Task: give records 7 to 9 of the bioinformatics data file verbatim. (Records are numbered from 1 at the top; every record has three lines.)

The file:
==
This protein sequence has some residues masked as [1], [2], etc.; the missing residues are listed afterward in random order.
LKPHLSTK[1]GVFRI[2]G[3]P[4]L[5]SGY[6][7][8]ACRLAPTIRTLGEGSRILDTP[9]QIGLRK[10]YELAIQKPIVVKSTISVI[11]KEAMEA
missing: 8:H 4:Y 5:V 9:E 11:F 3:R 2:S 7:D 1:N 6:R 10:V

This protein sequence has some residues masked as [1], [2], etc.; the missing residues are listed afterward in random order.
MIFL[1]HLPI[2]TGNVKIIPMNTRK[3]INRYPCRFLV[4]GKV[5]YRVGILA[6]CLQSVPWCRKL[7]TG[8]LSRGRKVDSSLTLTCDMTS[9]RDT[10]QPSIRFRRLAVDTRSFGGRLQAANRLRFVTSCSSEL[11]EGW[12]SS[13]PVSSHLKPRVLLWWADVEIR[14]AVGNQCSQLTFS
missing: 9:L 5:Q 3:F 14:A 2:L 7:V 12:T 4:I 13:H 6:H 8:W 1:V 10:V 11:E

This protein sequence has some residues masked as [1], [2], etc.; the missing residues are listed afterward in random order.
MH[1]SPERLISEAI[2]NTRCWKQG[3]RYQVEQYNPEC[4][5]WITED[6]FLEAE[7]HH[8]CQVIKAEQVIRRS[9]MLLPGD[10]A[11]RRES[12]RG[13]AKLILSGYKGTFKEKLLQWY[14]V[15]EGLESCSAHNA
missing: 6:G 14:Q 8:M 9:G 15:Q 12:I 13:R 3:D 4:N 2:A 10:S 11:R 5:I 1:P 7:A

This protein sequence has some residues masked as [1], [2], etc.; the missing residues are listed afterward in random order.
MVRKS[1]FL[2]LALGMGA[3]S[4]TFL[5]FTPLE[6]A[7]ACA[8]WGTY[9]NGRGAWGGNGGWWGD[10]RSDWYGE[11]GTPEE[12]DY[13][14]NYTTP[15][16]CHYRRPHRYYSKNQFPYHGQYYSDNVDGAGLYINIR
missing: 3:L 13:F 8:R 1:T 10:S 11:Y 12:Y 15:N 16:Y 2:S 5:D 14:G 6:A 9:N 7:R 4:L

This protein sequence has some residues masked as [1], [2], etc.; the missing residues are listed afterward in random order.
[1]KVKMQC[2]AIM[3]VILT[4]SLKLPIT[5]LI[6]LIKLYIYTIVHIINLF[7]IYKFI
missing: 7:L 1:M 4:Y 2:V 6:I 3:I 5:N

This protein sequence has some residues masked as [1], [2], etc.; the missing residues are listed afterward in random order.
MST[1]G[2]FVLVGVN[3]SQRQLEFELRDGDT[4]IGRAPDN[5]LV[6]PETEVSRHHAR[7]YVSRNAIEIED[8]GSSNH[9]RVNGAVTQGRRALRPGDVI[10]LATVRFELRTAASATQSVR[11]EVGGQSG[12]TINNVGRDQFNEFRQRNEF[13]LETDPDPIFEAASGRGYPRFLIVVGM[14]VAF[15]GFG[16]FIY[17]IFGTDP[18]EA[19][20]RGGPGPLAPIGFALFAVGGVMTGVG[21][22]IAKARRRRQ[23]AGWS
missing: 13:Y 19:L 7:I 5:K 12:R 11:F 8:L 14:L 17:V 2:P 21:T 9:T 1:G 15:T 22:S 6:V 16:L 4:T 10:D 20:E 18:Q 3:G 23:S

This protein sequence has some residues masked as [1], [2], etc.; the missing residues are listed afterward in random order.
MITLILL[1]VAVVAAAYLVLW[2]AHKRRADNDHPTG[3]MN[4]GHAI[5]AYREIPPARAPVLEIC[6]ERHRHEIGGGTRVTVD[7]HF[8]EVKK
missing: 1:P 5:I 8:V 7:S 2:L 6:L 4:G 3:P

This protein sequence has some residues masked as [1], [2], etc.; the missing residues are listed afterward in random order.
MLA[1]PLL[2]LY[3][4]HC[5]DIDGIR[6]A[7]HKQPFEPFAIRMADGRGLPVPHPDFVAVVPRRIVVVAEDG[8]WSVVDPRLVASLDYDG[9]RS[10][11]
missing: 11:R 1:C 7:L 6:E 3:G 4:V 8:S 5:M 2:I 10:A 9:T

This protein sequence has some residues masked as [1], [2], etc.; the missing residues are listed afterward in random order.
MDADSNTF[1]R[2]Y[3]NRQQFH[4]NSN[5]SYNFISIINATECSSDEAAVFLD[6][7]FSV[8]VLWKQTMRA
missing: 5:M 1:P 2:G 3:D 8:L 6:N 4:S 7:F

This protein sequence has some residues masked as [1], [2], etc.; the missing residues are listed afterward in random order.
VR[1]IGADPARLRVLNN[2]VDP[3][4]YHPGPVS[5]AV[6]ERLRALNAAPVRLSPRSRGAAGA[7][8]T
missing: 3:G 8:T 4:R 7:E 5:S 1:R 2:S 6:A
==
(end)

This protein sequence has some residues masked as [1], [2], etc.; the missing residues are listed afterward in random order.
MITLILL[1]VAVVAAAYLVLW[2]AHKRRADNDHPTG[3]MN[4]GHAI[5]AYREIPPARAPVLEIC[6]ERHRHEIGGGTRVTVD[7]HF[8]EVKK
missing: 1:P 5:I 8:V 7:S 2:L 6:L 4:G 3:P

This protein sequence has some residues masked as [1], [2], etc.; the missing residues are listed afterward in random order.
MLA[1]PLL[2]LY[3][4]HC[5]DIDGIR[6]A[7]HKQPFEPFAIRMADGRGLPVPHPDFVAVVPRRIVVVAEDG[8]WSVVDPRLVASLDYDG[9]RS[10][11]
missing: 11:R 1:C 7:L 6:E 3:G 4:V 8:S 5:M 2:I 10:A 9:T

This protein sequence has some residues masked as [1], [2], etc.; the missing residues are listed afterward in random order.
MDADSNTF[1]R[2]Y[3]NRQQFH[4]NSN[5]SYNFISIINATECSSDEAAVFLD[6][7]FSV[8]VLWKQTMRA
missing: 5:M 1:P 2:G 3:D 8:L 6:N 4:S 7:F